Innovation is Dead. Long live Innovation!: Innovation is hard. In organisations, in your day to day life, finding a new way, a new direction is difficult. Indeed, how do you encourage the right type of innovation if people do not have the tools? How do you know if you even need innovation? That's increasingly difficult in an unknown age. We are entering a new era in humanity and the rules of the last ten years are not necessarily going to be applicable any more. One key casualty is McKinsey's 3 Horizons Model of Innovation. The principles are strong, but speed to test in a new world is so important. Applying agile approaches to business, creating business sprints to solve problems are critical for survival in this new era. "In the commercial space Uber took existing technology (smartphone app, drivers) but built a unique business model (gig economy disrupting taxis). AirBnB, Uber, Lyft, Craigslist, SpaceX, and Tesla are examples of Horizon 3 disruptions using existing technologies and deployed in extremely short periods of time. These rapid Horizon 3 deliverables emphasize disruption, asymmetry and most importantly speed, over any other characteristic. Serviceability, maintainability, completeness, scale, etc. are all secondary to speed of deployment and asymmetry. To existing competitors, or to existing government requirements and acquisition systems, these new products/services look like minimum viable products — barely finished, iterative, and incremental prototypes. But the new products get out of the building, disrupt incumbents and, once established, they scale. Incumbents now face a new competitor that makes their existing product line, infrastructure, or business model obsolete."  Link
WeChat Product Principles: If you're building a product, you can't do better than analyse what a billion user product did. The base principles of what Allen Zhang did with WeChat are clear. 1/ The user is your friend; 2/ Technology is for efficiency; 3/ KPIs are secondary; 4/ Have a decentralised ecosystem. "A strongly product-led philosophy driven by principles like these is not without its challenges. Critics say Zhang’s approach to thinking about product may not always be realistic in terms of company viability. User-first product philosophy is integral for long-term survival, but in the short term, it can be at odds with maximizing shareholder value. Studying Zhang’s product philosophy raises a few questions: Are these principles generalizable? If WeChat had been a standalone private company versus part of Tencent, would it have been able to postpone monetization for so long? What lessons can be learned about investor patience and looking at the big-picture? And finally, how does a creator that is so opinionated on product not become a bottleneck for his or her team? As Zhang also stated in his speech: “Good products require a certain level of dictatorship, otherwise it will contain a lot of different opinions and fragment product character.”" Steve Jobs was similar in focus. You really need to focus on the user. The technology comes next. How does this evolve in an AI world? How do we use technology to solve problems that technology is creating?  Link
Quotes Worth Pondering
Newport suggests beginning with a thirty-day detox during which you stop using any “optional technologies” that you can forgo without causing harm in your professional or personal life (you probably need email; you probably don't need Facebook). That seems like a lot to ask, but trust: beyond this initial cleanse, digital minimalism is actually much more accessible than many of the prevailing anti-tech approaches that tell you to throw your phone in a river and save your brain while you still can. Newport doesn’t deny that the technology we use is both useful and imperative. (He is, after all, a professor of computer science at Georgetown.) The problem in our current digital world, he argues, isn’t about utility, it’s about autonomy: tech greatly improves our life, right up until the point where you stop using it intentionally and unknowingly fall into manipulative black holes—on your phone, on Slack, in your inbox—that are specifically designed to be addicting.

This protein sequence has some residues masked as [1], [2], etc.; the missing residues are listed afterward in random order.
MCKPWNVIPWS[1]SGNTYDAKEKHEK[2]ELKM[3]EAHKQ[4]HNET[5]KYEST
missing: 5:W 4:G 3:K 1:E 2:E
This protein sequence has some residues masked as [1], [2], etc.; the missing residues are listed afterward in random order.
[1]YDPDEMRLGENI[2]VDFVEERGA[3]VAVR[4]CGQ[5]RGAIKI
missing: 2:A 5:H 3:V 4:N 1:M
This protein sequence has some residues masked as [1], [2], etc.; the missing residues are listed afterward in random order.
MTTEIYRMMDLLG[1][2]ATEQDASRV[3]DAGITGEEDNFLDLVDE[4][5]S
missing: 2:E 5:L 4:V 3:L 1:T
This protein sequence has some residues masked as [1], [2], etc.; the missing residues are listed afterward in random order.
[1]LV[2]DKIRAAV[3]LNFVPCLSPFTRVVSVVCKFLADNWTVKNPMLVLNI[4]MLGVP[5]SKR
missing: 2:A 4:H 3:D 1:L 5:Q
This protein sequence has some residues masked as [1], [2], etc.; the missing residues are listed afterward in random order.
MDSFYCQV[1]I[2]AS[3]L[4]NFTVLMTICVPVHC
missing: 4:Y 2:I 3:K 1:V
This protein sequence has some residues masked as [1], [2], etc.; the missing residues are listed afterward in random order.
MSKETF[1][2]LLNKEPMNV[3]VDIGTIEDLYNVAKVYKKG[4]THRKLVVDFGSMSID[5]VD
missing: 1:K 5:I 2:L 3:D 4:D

Cal Newport on Why We'll Look Back at Our Smartphones Like Cigarettes  Link
Amazing Links Worth Your Attention
Below is a selection of recommended reading that you can get by following Box of Amazing on Twitter.
Top of the News
Reflecting on My Failure to Build a Billion-Dollar Company Link

Apple should buy Netflix but it would likely cost at least $189 billion, JP Morgan says Link

Amazon moves into Self Driving Cars. Link

The Rise of the Robot Reporter  Link

Everything you need to know about WeChat — China's billion-user messaging app Link
Tech, Science and the Future
Future pills will be personalized and 3D printed, just for you Link

Live Concert inside Fortnite draws millions Link

The Problem With Big DNA Link

Scientists connect a human brain and 'rat cyborg' brain together Link

There's no good reason to trust Blockchain Link
Improving Your Life
How Not to Care When People Don't Like You Link

How VCs Negotiate: 8 Skills Top Founders Master for Startup Fundraising Link

The Process of Mastering a Skill Link

Things To Avoid When You Feel Lost Link

How to Push Past Your Analysis Paralysis Link

How Marie Kondo Bucks Japanese Tradition Link

A woman who studied 600 millionaires says there's a misconception about wealth that just won't die Link

The Tinder algorithm, explained Link

Eating breakfast is not a good weight loss strategy, scientists confirm Link

Brick by Lego brick, teen builds his own prosthetic arm Link
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Box of Amazing is a project that I started to share my thoughts with like-minded individuals who are interested in the future world that we are fast approaching. If you enjoy it, please share it with your friends, family, co-workers, enemies, competitors, pets, potential love interests and others who are interested in learning about emerging technology and trends that will affect us all in this lifetime. 

Thank you for reading

- Rahim